I wrote in October about new federal legislation that places an increased emphasis on apprenticeships. In December I described a new model for a registered apprenticeship in industrial maintenance and mechatronics that was put forward by PMMI The Association for Processing and Packaging Technologies and approved by the US Department of Labor. These two topics are now converging, catalyzed by the allure of 20 to 40 potential grants ranging in size from $2.5 to $5.0 million each to encourage apprenticeship. Each million dollars in spending is intended to create about 200 new apprentices over a five year period. Workforce agencies, schools and other non-profits are scurrying to develop and submit competitive proposals before the end of April.
The funding source for these grants comes from H-1b visas - those visas granted to allow highly skilled foreign workers to come to America to fill jobs that employers can't otherwise fill. The intent of the program is to reduce the need for foreign workers by training US workers for those jobs. But, jobs that have historically relied on apprenticeship programs (like construction and metalworking) are not the jobs for which H-1b visas are granted. So much for the wisdom of politics! Creative grant writers will be making the case for a linkage between manufacturing jobs and H-1b's, hopefully driving some of these funds to areas other than IT and healthcare where H-1b's are frequently used. IT jobs account for the vast majority of H-1b's with jobs in engineering, finance and healthcare also being in the top categories.
In America, rightly or wrongly, many associate registered apprenticeship with union jobs. Some skeptics might suggest that requiring registered apprenticeships in H1-b jobs is providing a pathway to unionize jobs that would otherwise not be. This is just one of several employer engagement challenges that grant writers will need to overcome. The grants require public private partnerships to be established with strong support from the private sector. The financial incentives to business are not that great. When one does the math, it turns out that the grant may provide only about $1000 per year per apprentice in support. This means that the vast majority of wage and training dollars must be put up by the employer or through other funding sources which are not very plentiful right now. Never-the-less, this is an opportunity for manufacturers to jumpstart an employee development process and to create a pipeline infrastructure that can provide skilled workers to employers for years to come.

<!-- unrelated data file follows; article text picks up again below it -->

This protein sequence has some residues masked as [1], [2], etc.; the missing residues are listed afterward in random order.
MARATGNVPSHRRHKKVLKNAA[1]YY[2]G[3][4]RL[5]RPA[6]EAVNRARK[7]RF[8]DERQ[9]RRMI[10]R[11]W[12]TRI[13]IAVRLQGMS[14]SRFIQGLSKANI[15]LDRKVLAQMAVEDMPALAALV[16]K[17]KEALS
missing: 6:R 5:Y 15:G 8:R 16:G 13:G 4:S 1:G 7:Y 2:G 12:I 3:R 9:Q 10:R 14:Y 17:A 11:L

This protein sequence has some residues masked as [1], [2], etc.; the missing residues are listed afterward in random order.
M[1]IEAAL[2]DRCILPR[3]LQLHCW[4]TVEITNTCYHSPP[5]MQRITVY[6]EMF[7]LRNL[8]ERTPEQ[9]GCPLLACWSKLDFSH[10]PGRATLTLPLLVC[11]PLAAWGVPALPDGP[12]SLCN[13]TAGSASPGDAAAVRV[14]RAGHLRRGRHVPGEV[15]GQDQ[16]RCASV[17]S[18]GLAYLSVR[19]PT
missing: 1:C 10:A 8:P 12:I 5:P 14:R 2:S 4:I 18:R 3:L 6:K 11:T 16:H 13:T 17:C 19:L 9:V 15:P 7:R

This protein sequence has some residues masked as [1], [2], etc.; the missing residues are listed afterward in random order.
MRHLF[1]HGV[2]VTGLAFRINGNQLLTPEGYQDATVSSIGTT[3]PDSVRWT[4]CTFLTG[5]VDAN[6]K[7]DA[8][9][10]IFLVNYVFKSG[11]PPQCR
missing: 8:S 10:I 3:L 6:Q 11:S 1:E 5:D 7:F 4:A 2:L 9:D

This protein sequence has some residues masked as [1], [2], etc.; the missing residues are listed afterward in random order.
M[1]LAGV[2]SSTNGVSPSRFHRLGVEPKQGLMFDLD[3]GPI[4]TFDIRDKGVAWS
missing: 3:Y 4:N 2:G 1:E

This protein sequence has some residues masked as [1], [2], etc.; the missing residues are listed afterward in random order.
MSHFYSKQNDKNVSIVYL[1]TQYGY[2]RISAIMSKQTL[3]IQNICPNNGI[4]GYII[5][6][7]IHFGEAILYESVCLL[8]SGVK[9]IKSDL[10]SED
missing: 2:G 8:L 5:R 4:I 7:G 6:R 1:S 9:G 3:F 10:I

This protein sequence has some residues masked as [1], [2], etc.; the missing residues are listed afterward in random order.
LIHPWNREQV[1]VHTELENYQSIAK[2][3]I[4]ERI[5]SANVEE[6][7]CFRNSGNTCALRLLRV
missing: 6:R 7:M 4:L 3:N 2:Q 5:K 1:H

For manufacturers, the increased level of skills required in areas such as mechatronics, will support an argument for reducing the number of engineers that need to come in on H-1b's. The very definition of mechatronics points to this linkage. Mechatronics is defined as the synergistic application of electrical engineering, mechanical engineering, controls engineering and computer science to produce useful products. Any worldclass manufacturing operation needs industrial maintenance technicians skilled in mechatronics. No doubt more than one consortium across the country will be applying for a grant related to mechatronics, and with the requirement that an industry-recognized credential be granted to the apprentice after a period of training and on the job learning, the PMMI credentials may be central to these grant proposals.
If manufacturers took my advice in October, they are already engaged with folks in their communities who are pursuing these grants. If they did not, there may still be time. Workforce professionals and educators NEED to engage businesses right now in order to bring these funds to bear on the workforce skills shortage. The funding will be spent in those states that allow flexible and creative apprenticeship programs and by those industries and regions where employers make it easy to engage. Does your company fit these requirements?